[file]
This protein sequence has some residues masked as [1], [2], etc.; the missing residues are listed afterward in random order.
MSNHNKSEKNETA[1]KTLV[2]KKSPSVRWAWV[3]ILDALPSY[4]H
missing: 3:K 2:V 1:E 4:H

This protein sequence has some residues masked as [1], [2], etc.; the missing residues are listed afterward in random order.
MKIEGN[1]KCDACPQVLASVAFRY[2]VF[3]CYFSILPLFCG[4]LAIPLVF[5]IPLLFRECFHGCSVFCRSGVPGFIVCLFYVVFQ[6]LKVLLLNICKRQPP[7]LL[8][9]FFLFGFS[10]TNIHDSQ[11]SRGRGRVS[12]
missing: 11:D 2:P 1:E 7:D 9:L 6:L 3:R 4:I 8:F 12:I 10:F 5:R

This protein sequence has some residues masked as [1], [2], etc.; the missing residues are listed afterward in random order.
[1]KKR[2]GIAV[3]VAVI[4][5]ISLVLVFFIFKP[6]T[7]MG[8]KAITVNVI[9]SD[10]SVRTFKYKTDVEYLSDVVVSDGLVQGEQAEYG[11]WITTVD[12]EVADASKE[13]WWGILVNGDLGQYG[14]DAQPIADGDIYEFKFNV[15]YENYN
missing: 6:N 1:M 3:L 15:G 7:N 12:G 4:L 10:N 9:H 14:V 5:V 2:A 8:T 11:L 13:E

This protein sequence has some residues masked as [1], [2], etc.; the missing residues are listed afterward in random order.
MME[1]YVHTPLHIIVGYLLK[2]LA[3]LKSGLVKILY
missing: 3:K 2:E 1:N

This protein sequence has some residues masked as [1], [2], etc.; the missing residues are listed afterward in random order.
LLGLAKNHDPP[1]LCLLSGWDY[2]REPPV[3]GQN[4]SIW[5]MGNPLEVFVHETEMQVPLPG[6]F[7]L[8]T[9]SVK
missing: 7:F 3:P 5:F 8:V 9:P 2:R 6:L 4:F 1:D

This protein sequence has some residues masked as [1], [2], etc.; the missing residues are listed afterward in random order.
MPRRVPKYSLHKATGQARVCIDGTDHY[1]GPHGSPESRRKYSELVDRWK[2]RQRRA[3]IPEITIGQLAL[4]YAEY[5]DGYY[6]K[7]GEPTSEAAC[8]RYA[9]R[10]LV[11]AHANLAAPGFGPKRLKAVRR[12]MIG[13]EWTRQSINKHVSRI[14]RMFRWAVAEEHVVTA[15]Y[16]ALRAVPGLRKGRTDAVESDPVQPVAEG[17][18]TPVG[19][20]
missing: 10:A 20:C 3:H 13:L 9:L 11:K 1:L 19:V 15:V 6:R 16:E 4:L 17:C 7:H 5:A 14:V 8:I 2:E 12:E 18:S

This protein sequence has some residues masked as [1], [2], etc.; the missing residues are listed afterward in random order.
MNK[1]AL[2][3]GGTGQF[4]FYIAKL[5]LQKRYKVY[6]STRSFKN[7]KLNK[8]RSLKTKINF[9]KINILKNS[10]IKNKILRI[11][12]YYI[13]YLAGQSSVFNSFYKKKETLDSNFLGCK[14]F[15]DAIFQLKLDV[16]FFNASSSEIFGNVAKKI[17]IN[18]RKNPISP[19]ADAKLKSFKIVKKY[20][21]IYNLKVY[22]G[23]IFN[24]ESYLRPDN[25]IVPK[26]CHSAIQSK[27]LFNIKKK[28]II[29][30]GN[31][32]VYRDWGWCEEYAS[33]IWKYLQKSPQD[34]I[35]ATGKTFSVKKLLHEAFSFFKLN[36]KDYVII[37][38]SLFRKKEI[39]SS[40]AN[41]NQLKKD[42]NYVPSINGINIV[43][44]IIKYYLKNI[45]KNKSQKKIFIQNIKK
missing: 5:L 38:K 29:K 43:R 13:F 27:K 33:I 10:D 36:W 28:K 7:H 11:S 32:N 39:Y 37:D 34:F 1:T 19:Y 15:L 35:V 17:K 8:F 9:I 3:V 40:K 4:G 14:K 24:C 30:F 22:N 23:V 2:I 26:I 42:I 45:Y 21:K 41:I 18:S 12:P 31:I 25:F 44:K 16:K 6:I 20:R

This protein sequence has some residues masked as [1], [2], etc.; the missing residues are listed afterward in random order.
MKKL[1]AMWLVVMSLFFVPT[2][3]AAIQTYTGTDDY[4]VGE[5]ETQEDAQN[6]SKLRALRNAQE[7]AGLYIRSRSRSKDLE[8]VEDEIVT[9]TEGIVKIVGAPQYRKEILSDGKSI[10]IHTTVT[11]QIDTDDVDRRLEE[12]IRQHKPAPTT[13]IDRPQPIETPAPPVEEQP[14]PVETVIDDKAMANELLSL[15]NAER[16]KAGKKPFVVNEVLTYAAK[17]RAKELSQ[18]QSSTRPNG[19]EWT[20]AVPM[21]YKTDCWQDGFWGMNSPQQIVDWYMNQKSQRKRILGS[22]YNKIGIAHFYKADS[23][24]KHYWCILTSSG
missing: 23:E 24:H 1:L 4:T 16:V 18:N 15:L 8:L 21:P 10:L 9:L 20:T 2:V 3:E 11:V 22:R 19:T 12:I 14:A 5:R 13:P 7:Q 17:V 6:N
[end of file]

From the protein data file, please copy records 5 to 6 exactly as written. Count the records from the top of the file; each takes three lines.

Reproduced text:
This protein sequence has some residues masked as [1], [2], etc.; the missing residues are listed afterward in random order.
LLGLAKNHDPP[1]LCLLSGWDY[2]REPPV[3]GQN[4]SIW[5]MGNPLEVFVHETEMQVPLPG[6]F[7]L[8]T[9]SVK
missing: 7:F 3:P 5:F 8:V 9:P 2:R 6:L 4:F 1:D

This protein sequence has some residues masked as [1], [2], etc.; the missing residues are listed afterward in random order.
MPRRVPKYSLHKATGQARVCIDGTDHY[1]GPHGSPESRRKYSELVDRWK[2]RQRRA[3]IPEITIGQLAL[4]YAEY[5]DGYY[6]K[7]GEPTSEAAC[8]RYA[9]R[10]LV[11]AHANLAAPGFGPKRLKAVRR[12]MIG[13]EWTRQSINKHVSRI[14]RMFRWAVAEEHVVTA[15]Y[16]ALRAVPGLRKGRTDAVESDPVQPVAEG[17][18]TPVG[19][20]
missing: 10:A 20:C 3:H 13:L 9:L 11:K 1:L 19:V 15:V 6:R 16:E 4:L 17:C 7:H 5:A 14:V 8:I 2:E 12:E 18:S